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Cultural Shorts

Read Southall Band prepares to bring Oklahoma to the world with 'For The Birds'

Read Southall Band Press Photo.jpeg (photo credit_ Jonathan Burkhart).jpeg
Jonathan Burkhart
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Oklahoma's Read Southall Band releases its latest album, For The Birds, on Oct. 22.

According to vocalist/bandleader Read Southall, the group took the opportunity to refine the material and concentrate on delivering its best work to date during time off the road in 2020.

The result is a record that touches on the group's Oklahoma roots with tinges of outlaw country, beer hall boogie, and hard-rocking numbers that wouldn't feel out of place on albums from Soundgarden or Led Zeppelin.

If some of those elements seem incongruous on the page, they are remarkably cohesive on the group's third studio album, which taps into the outfit's live appeal and ability to move easily between one genre and another.

Read Southall Band performs at the Cotillion Ballroom on Saturday, Oct. 9, with openers Mountain Deer Revival.

Southall recently spoke with KMUW about the record and Oklahoma's rich musical history.

Interview Highlights

There's a real confidence to the material and performances on For The Birds. I wonder what you attribute that to.

It's the first time I think we've kind of had the confidence going into the studio; this is to show you what we've been working on and how we've progressed as a band. We always had really good luck at kind of shocking the fans and making them realize that there's a whole other rock and roll aspect that we haven't really had a chance to show on the studio recordings. That's what we're so excited about, to let this music represent us and catch everybody up to speed on what we've been doing rather than living in the past and trying to fit a mold that everybody's created for [our music].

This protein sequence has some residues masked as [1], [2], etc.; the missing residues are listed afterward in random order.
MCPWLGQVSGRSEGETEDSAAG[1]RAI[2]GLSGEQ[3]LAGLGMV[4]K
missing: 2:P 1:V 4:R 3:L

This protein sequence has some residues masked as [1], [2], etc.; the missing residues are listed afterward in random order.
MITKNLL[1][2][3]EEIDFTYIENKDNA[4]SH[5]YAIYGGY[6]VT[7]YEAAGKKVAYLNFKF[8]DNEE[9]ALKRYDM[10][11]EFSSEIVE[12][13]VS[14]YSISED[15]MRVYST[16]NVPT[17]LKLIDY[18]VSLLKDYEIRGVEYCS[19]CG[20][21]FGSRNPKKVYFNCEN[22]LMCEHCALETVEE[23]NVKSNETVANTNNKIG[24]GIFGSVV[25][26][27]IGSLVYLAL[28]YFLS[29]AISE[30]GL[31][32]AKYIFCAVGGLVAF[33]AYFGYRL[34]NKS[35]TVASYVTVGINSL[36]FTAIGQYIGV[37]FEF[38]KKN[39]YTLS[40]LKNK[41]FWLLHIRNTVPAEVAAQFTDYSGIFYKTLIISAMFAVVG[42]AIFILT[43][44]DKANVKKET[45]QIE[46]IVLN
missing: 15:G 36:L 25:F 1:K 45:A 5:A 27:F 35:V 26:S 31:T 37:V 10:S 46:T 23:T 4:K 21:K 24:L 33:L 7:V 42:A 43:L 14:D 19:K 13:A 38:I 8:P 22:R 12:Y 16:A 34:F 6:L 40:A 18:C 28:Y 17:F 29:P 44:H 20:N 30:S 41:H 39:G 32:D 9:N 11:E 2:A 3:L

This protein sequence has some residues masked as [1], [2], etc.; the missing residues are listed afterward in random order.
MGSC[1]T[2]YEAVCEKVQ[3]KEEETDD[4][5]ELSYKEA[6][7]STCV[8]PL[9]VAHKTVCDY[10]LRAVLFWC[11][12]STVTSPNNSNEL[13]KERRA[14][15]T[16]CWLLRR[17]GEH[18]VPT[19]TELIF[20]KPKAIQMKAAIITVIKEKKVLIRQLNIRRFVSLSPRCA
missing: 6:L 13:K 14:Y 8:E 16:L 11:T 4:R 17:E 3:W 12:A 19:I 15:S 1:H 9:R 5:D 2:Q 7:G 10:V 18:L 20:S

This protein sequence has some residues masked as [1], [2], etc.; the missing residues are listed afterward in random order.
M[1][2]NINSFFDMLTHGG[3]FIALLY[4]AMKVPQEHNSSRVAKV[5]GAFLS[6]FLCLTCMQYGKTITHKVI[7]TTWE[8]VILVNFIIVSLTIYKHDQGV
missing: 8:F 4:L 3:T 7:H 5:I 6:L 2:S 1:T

One of the things that I really love about this record is I feel like I know the band after I listen to it, like I know your sense of humor.

Oh good, that makes me happy. You know, there's a lot of … country songs like "Here We Are (There We Went)," for instance. That was one [where] I decided, "Man, I want to write just a fun country, laid back here we are/there we went song." I fought Taylor [Kimball], our producer, about putting it on there. Kind of not wanting to show that sense of humor. That relieves me. It's relieving to hear that, that it was a good thing. You know, it's easier for someone else to make the joke, but when I make the joke it feels like it's not as good.

One thing about Oklahoma is that it has produced so many great musicians over the years and in recent times especially there's just been this kind of high quality of bands and solo artists to come out of the state. What do you what do you think it is about Oklahoma that produces such great musicians?

I don't know. You know, I try to think about that all the time. When I was young, I was always, "Why me? You know I'm in Oklahoma, and why the hell is it here? Why are we here? Why did my family stay here?" You can't wait to get out of here. "I can't wait to get out of Oklahoma. It's flat and boring. And the wind is always blowing, and I'm ready to go somewhere cool."

Then get to New York. And it's cool. And there's a lot of people and big buildings but nobody cares. Nobody cares if they're in your way; nobody cares, or they do if you're in their way they care. It's a whole different mindset. [Here], it feels like everybody's just trying to get along and make their neighbor's day a little bit easier feels. It feels that way here. It feels like that as far as producers and musicians, writers. I mean just anybody that has anything to do with the music scene within Oklahoma, just arms wide open.